AFT-NH Legislative Bulletin, 2022-16

April 29, 2022 ~ Bow, NH

We can start with some celebration!  For the second week in a row, we saw HB 1393 get defeated, this time by the entire Senate on a voice vote. HB 1393 would have established rigid, per-pupil school budget tax caps that could have only been adjusted to inflation and would have been extremely harmful to school budgets. However, the celebration is dampened by the fact that the House has taken the language from 1393 and attached it to a bill currently in the House (more on this below).

AFT-NH President Deb Howes Urges Governor to Veto Risky-for-Children Parental Bill of Rights

BOW, N.H.—Statement by Deb Howes, president of AFT-New Hampshire, on Senate passage of HB 1431, the Parental Bill of Rights, which would require N.H. teachers and school staff to disclose to parents any communications they have with students that affect the child’s health and well-being, potentially chilling important confidential conversations with students in vulnerable situations who do not feel safe at home:

AFT-NH Legislative Bulletin, 2022-15

The first bit of good news this week—is April break! We hope you all get to spend this week off relaxing and recharging for the last two months of school.  We can continue with some good news from the legislature this week—HB 1393 a convoluted bill that would have imposed school district budget caps that would have only been allowed to be adjusted to inflation, was voted ITL out of committee 4-1. The bill still has to clear the full Senate, but an ITL motion means it is closer than ever to being defeated.  If you haven’t contacted your state senator yet, please take a quick action to let your senator know you oppose this bill.

AFT-NH Legislative Bulletin, 2022-14

April 16, 2022 ~ Bow, NH

Some good news.   We get to start this week’s bulletin with some good news! HB1434—the bill that would have required teachers to keep, and share all curriculum lesson plans, and all instructional materials with any person who lives within the school district, was recommended for interim study by the Senate Education Committee. An interim study motion out of the full Senate will mean the bill is defeated. Most districts already have policies and methods for sharing approved curriculum. As professionals we all welcome two-way communication with parents about what students are learning in class and how the work is going. That is how we work together as a team to help students succeed! However, 1434 could have been used as a tool to harass teachers with endless requests by individuals who had no connections to students in the class, taking time away from teaching and learning.  We are glad to see the interim study recommendation.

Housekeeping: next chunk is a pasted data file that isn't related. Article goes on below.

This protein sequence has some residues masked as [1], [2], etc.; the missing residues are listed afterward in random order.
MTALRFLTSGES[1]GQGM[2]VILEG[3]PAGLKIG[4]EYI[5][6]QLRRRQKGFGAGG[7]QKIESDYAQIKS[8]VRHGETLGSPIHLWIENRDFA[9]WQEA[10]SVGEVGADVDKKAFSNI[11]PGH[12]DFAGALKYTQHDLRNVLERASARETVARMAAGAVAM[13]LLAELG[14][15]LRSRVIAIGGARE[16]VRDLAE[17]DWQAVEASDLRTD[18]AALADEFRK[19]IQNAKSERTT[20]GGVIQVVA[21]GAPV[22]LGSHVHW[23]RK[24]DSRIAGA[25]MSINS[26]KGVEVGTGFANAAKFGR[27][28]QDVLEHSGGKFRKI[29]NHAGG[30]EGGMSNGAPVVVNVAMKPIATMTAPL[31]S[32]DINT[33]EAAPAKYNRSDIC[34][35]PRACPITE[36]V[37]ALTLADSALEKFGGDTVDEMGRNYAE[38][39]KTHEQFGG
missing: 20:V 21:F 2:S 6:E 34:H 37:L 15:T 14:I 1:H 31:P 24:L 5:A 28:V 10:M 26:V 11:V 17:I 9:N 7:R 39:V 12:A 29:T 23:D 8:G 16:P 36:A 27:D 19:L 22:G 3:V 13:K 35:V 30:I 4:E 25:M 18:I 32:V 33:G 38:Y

Testimony by AFT-NH Deb Howes on SB 1393 (School Budget Cap)

Testimony of AFT-NH on HB 1393

From Debrah Howes, President AFT-NH

To the Senate Election Law and Municipal Affairs Committee Dear Chairman Gray and members of the committee:

My name is Debrah Howes. I am the president of the American Federation of Teachers -NH. AFT-NH represents 3,500 teachers, paraeducators and school support staff, public service employees and higher education staff across New Hampshire.

I write to oppose House Bill 1393. This bill would impose burdensome budget constraints on our schools at a time when they should be focused on helping students recover from the pandemic. By setting up a “fast track” process for local school budget caps to be proposed and voted on - potentially by only a small minority of residents - this bill could hamstring district budgets and drain funding from our public schools before most parents or voters even know the ramifications.

AFT-NH Legislative Bulletin, 2022-13

April 9, 2022 ~ Bow, NH

We now have less than a month until all the bills need to be voted on by the full House and Senate and less than 2 months until the last day of the legislative session which is scheduled for May 26th. As the work ramps up on the House and Senate, we continue our focus on the 4 major bills remaining.

Parental Bill of Rights   This week we heard testimony on the so-called “Parental Bill of Rights”, (HB 1431), which is in the Senate Judiciary Committee. As we continue to say in this space, schools work best when parents and teachers work together as a team to support students, but this bill has many flaws that will do nothing but sow confusion in the classroom and potentially pit parents against each other. Worse yet, the sweeping assertion of absolute parent rights in this bill would remove community protections for vulnerable children – those extra sets of eyes who notice and report when something seems to be going wrong in a child’s life before it reaches a tragic point. We heard these concerns from the Office of the Child Advocate and from Waypoint Child and Family Services on the dangers to children if this bill passed. The testimony was emotional and a real look into what could become a more common reality if this bill passes. We continue to urge the committee to defeat this bill.